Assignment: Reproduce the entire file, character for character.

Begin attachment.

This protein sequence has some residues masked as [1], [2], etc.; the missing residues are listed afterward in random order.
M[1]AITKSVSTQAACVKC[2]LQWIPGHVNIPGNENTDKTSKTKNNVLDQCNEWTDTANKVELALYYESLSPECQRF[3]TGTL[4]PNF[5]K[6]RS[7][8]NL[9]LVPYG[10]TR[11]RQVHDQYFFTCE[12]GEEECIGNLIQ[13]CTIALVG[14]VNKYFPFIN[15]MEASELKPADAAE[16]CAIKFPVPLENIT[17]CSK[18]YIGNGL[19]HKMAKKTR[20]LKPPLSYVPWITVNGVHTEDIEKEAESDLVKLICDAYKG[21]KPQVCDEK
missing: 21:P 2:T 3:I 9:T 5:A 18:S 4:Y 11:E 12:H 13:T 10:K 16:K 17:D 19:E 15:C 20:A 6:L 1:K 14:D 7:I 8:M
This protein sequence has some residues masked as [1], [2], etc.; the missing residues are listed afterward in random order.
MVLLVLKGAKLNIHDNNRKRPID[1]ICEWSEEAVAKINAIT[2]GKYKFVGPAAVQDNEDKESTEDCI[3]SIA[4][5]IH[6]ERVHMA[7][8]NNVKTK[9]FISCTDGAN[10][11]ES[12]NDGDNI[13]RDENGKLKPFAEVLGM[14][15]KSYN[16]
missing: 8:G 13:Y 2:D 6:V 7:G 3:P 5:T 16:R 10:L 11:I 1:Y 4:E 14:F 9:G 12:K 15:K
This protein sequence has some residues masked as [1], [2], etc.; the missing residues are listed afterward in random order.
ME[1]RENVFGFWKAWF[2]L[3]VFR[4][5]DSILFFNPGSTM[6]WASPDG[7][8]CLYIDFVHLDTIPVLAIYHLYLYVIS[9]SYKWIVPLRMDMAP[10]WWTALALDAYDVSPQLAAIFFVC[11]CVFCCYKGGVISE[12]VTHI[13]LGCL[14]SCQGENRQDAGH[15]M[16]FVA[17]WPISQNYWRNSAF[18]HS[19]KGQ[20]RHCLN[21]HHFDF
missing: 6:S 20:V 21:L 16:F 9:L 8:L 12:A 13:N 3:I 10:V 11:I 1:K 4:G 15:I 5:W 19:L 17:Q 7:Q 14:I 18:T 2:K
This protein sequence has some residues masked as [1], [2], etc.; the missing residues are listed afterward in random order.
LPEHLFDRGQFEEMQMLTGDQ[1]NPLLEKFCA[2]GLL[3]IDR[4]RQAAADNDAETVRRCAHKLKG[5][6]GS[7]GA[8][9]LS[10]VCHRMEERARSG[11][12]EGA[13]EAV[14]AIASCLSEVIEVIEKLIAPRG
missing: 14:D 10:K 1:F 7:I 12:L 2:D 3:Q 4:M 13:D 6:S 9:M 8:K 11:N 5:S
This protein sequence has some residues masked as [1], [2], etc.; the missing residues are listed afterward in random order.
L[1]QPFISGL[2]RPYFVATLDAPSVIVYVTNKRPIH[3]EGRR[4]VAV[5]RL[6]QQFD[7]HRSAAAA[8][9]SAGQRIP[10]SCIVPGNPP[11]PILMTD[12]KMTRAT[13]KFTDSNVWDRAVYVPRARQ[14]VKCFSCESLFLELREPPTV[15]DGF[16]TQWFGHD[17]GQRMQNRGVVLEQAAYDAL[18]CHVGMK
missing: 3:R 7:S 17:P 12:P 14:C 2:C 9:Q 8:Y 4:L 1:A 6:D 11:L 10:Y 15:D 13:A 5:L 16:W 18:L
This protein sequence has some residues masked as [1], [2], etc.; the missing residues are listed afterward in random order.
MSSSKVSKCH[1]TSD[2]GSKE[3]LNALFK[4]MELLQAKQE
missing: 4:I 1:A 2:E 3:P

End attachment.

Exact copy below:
This protein sequence has some residues masked as [1], [2], etc.; the missing residues are listed afterward in random order.
M[1]AITKSVSTQAACVKC[2]LQWIPGHVNIPGNENTDKTSKTKNNVLDQCNEWTDTANKVELALYYESLSPECQRF[3]TGTL[4]PNF[5]K[6]RS[7][8]NL[9]LVPYG[10]TR[11]RQVHDQYFFTCE[12]GEEECIGNLIQ[13]CTIALVG[14]VNKYFPFIN[15]MEASELKPADAAE[16]CAIKFPVPLENIT[17]CSK[18]YIGNGL[19]HKMAKKTR[20]LKPPLSYVPWITVNGVHTEDIEKEAESDLVKLICDAYKG[21]KPQVCDEK
missing: 21:P 2:T 3:I 9:T 5:A 18:S 4:Y 11:E 12:H 13:T 10:K 16:K 17:D 19:E 15:C 20:A 6:L 1:K 14:D 7:I 8:M
This protein sequence has some residues masked as [1], [2], etc.; the missing residues are listed afterward in random order.
MVLLVLKGAKLNIHDNNRKRPID[1]ICEWSEEAVAKINAIT[2]GKYKFVGPAAVQDNEDKESTEDCI[3]SIA[4][5]IH[6]ERVHMA[7][8]NNVKTK[9]FISCTDGAN[10][11]ES[12]NDGDNI[13]RDENGKLKPFAEVLGM[14][15]KSYN[16]
missing: 8:G 13:Y 2:D 6:V 7:G 3:P 5:T 16:R 10:L 11:I 1:Y 4:E 14:F 9:G 12:K 15:K
This protein sequence has some residues masked as [1], [2], etc.; the missing residues are listed afterward in random order.
ME[1]RENVFGFWKAWF[2]L[3]VFR[4][5]DSILFFNPGSTM[6]WASPDG[7][8]CLYIDFVHLDTIPVLAIYHLYLYVIS[9]SYKWIVPLRMDMAP[10]WWTALALDAYDVSPQLAAIFFVC[11]CVFCCYKGGVISE[12]VTHI[13]LGCL[14]SCQGENRQDAGH[15]M[16]FVA[17]WPISQNYWRNSAF[18]HS[19]KGQ[20]RHCLN[21]HHFDF
missing: 6:S 20:V 21:L 16:F 9:L 8:L 12:A 13:N 3:I 10:V 11:I 1:K 4:G 15:I 5:W 19:L 17:Q 7:Q 14:I 18:T 2:K
This protein sequence has some residues masked as [1], [2], etc.; the missing residues are listed afterward in random order.
LPEHLFDRGQFEEMQMLTGDQ[1]NPLLEKFCA[2]GLL[3]IDR[4]RQAAADNDAETVRRCAHKLKG[5][6]GS[7]GA[8][9]LS[10]VCHRMEERARSG[11][12]EGA[13]EAV[14]AIASCLSEVIEVIEKLIAPRG
missing: 14:D 10:K 1:F 7:I 12:L 2:D 3:Q 4:M 13:D 6:S 9:M 8:K 11:N 5:S
This protein sequence has some residues masked as [1], [2], etc.; the missing residues are listed afterward in random order.
L[1]QPFISGL[2]RPYFVATLDAPSVIVYVTNKRPIH[3]EGRR[4]VAV[5]RL[6]QQFD[7]HRSAAAA[8][9]SAGQRIP[10]SCIVPGNPP[11]PILMTD[12]KMTRAT[13]KFTDSNVWDRAVYVPRARQ[14]VKCFSCESLFLELREPPTV[15]DGF[16]TQWFGHD[17]GQRMQNRGVVLEQAAYDAL[18]CHVGMK
missing: 3:R 7:S 17:P 12:P 14:C 2:C 9:Q 8:Y 4:L 1:A 6:D 11:L 10:Y 15:D 13:A 5:L 16:W 18:L
This protein sequence has some residues masked as [1], [2], etc.; the missing residues are listed afterward in random order.
MSSSKVSKCH[1]TSD[2]GSKE[3]LNALFK[4]MELLQAKQE
missing: 4:I 1:A 2:E 3:P